27. Margaret P. Gilbert (1994). Remarks on Collective Belief. In Frederick F. Schmitt (ed.), Socializing Epistemology: The Social Dimensions of Knowledge. Rowman and Littlefield. 235-56.score: 30.0
    The author develops and elaborates on her account of collective belief, something standardly referred to, in her view, when we speak of what we believe. This paper focuses on a special response hearers may experience in the context of expressions of belief, a response that may issue in offended rebukes to the speaker. It is argued that this response would be appropriate if both speakers and hearers were parties to what the authors calls a joint commitment to believe a certain (...)
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  28. Margaret Gilbert (1983). Agreements, Conventions, and Language. Synthese 54 (3):375 - 407.score: 30.0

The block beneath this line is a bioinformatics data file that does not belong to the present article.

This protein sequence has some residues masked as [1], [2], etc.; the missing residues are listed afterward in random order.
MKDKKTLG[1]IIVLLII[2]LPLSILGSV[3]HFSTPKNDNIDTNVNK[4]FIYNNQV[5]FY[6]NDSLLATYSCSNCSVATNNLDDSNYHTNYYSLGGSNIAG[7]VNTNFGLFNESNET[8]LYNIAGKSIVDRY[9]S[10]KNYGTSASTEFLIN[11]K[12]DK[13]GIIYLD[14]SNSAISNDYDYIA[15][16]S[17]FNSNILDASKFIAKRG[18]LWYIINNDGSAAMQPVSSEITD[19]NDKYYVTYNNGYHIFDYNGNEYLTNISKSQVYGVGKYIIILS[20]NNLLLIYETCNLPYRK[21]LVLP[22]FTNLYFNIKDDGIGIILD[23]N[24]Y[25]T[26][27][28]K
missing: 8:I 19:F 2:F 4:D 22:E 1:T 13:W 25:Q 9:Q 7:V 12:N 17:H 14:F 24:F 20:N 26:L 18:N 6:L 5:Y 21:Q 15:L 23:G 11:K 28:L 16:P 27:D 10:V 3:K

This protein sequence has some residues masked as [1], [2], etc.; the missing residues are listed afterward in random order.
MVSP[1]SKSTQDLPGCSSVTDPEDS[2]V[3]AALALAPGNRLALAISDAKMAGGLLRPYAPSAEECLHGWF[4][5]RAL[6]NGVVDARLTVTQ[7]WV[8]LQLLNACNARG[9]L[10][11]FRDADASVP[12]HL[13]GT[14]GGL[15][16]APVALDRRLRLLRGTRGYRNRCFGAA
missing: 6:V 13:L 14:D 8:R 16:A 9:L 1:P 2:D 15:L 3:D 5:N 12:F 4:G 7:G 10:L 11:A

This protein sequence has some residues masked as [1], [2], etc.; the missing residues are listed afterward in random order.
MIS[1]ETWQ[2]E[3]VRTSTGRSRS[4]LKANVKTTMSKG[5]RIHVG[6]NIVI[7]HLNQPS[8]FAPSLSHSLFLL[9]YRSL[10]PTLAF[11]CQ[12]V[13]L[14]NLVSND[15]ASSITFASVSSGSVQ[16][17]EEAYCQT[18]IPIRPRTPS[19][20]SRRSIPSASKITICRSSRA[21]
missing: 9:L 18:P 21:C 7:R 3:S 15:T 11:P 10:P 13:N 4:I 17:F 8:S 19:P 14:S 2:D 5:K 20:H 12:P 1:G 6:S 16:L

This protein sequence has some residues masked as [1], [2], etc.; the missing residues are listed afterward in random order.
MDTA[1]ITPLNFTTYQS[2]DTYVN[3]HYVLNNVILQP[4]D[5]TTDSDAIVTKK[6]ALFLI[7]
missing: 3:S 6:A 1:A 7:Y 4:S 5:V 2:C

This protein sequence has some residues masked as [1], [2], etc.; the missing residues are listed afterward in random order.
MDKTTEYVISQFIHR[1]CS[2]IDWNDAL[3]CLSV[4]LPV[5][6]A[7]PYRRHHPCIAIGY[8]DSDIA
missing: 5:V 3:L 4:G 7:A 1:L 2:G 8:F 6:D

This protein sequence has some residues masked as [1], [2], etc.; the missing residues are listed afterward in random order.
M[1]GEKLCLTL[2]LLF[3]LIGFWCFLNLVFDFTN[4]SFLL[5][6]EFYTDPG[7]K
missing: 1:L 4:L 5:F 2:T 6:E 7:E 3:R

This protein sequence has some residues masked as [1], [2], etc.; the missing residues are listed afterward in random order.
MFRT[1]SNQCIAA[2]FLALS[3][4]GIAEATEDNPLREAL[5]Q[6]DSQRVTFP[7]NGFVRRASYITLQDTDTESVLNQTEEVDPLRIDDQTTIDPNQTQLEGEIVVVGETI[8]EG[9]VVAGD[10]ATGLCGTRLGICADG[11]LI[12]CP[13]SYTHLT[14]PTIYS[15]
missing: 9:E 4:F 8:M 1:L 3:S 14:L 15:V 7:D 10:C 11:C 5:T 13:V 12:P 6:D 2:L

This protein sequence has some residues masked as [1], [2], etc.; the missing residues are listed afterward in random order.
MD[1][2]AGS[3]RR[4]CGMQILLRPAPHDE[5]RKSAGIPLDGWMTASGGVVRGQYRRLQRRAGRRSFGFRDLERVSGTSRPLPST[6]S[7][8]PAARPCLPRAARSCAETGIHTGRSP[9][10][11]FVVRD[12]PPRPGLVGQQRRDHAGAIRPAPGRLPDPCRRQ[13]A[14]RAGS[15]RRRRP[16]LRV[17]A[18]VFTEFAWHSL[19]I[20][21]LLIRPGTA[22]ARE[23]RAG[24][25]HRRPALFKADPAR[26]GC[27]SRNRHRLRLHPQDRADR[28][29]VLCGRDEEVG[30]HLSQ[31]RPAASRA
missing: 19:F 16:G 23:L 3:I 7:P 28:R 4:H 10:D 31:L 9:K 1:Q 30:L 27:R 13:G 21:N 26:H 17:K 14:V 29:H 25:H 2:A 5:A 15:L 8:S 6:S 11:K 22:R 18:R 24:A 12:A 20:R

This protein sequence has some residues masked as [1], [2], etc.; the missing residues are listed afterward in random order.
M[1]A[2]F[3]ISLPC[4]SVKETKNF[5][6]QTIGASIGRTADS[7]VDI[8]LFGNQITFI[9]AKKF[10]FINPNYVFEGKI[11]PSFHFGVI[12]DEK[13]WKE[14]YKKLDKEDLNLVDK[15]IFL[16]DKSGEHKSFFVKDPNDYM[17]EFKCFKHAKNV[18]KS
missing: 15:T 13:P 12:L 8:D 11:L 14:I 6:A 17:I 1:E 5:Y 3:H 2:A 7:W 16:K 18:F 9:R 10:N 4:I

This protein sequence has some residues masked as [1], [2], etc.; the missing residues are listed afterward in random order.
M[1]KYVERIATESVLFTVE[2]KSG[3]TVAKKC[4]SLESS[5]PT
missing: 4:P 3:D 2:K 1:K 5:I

The question whether and in what way languages and language use involve convention is addressed, With special reference to David Lewis's account of convention in general. Data are presented which show that Lewis has not captured the sense of 'convention' involved when we speak of adopting a linguistic convention. He has, In effect, attempted an account of social conventions. An alternative account of social convention and an account of linguistic convention are sketched.
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  29. Margaret P. Gilbert (2004). Scanlon on Promissory Obligation. Journal of Philosophy 101 (2):83-109.score: 30.0